At present our fears for the safety of the towns are subsided, and every exertion making to quell the insurrection, and for putting a stop to the depredations of the blacks. The volunteers have been continually upon duty, who go to the camp in rotation, and are relieved every two or three days from those in town. In general they are very much harassed by the intense heat. The free Mulattoes and Negroes are all armed by the government, and in many instances have behaved bravely against the Negroes.
In the situation of affairs at present, it is next to impossible to tell when the troubles will end. The Negroes keep themselves embodied in different places, and when attacked, they immediately fly and scatter. This method of theirs harrasses our troops in such a manner that, without effecting any thing essential, they get quite worn out, and are obliged to be immediately relieved. In fine, if I may be allowed to hazard a conjecture, it appears, that several months will elapse before the insurrection will be quelled, and it will require years to reinstate this part of the colony in the flourishing situation that it was in 3 weeks ago.
Letter from the President of the General Assembly, to the Members of the General Assembly of Jamaica.
Cape François, 24 August 1791.
"The measure of the misfortunes of St. Domingo is filled: In a short time this delightful country will be but a heap of ashes. Already the Planters have bedewed with their blood the land which they had fertilized with the sweat of their brow: at this moment, the flames are consuming those productions, which were the glory of the French empire. Principles, destructive of our property, have kindled a flame amongst us, and armed the hands of our own slaves. Philosophy, which is the consolation of mankind, has reduced us to despair.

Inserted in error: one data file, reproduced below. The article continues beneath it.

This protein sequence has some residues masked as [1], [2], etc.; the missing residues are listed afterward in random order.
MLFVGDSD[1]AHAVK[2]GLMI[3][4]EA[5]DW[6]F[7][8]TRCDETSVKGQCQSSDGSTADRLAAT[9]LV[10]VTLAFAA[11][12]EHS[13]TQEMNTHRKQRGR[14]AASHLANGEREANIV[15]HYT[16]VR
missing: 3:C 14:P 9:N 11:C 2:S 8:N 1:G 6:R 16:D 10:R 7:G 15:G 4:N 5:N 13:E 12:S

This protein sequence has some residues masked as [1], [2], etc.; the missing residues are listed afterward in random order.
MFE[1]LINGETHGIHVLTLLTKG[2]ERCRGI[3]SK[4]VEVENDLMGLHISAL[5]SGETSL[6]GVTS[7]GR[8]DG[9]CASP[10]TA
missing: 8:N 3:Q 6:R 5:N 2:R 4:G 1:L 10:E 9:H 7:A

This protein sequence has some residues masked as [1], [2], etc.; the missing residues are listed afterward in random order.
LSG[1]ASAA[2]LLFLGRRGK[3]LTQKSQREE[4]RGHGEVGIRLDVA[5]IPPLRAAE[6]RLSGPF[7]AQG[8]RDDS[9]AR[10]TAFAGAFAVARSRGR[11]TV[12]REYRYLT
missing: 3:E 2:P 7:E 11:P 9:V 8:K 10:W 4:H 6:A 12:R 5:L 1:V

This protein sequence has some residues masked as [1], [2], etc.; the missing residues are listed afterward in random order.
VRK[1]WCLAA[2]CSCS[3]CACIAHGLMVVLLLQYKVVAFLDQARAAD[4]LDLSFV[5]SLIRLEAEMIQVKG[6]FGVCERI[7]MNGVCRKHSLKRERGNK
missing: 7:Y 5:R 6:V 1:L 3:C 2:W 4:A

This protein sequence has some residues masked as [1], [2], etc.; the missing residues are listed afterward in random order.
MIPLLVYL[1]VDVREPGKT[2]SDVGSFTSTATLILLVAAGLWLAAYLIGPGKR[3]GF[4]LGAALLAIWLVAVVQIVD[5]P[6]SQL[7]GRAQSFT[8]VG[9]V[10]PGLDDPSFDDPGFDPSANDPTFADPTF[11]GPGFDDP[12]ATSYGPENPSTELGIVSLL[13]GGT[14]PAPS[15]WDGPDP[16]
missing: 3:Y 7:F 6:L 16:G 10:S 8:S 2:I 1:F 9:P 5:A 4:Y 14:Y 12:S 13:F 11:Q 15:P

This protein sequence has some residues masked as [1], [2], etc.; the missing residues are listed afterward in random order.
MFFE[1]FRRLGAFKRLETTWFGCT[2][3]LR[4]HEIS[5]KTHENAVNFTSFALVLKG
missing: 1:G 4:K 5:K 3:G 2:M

"Bereft of assistance, and reduced to the last extremity, St. Domingo looks for friends and protectors in all her neighbors. We will not remind you of your interest, that is exposed to danger from the spirit of philosophy, which is the cause of our misfortunes, and which, being equally inimical to your system, would plunge you into the same misfortunes, if the crime were once completed, without hope of reparation. We will only call upon that generosity, which is the distinguishing characteristic of your nation.
"We freely call upon you for assistance; and we do it with confidence.
"Inspired with these sentiments, the General Assembly of the French port of St. Domingo have determined to depute Mr. Bugnet, one of their Members, to present you our request.
"1. He will present to you our constitutional act, which establishes our legal character of Representatives of the people of St. Domingo.
"2. His nomination.
"3. The proclamation for soliciting assistance from all the neighboring powers.
"I have the honor to be, with the most cordial and brotherly affection, gentlemen, your most obedient humble servant,
(Signed) P. de CADUSCH, President."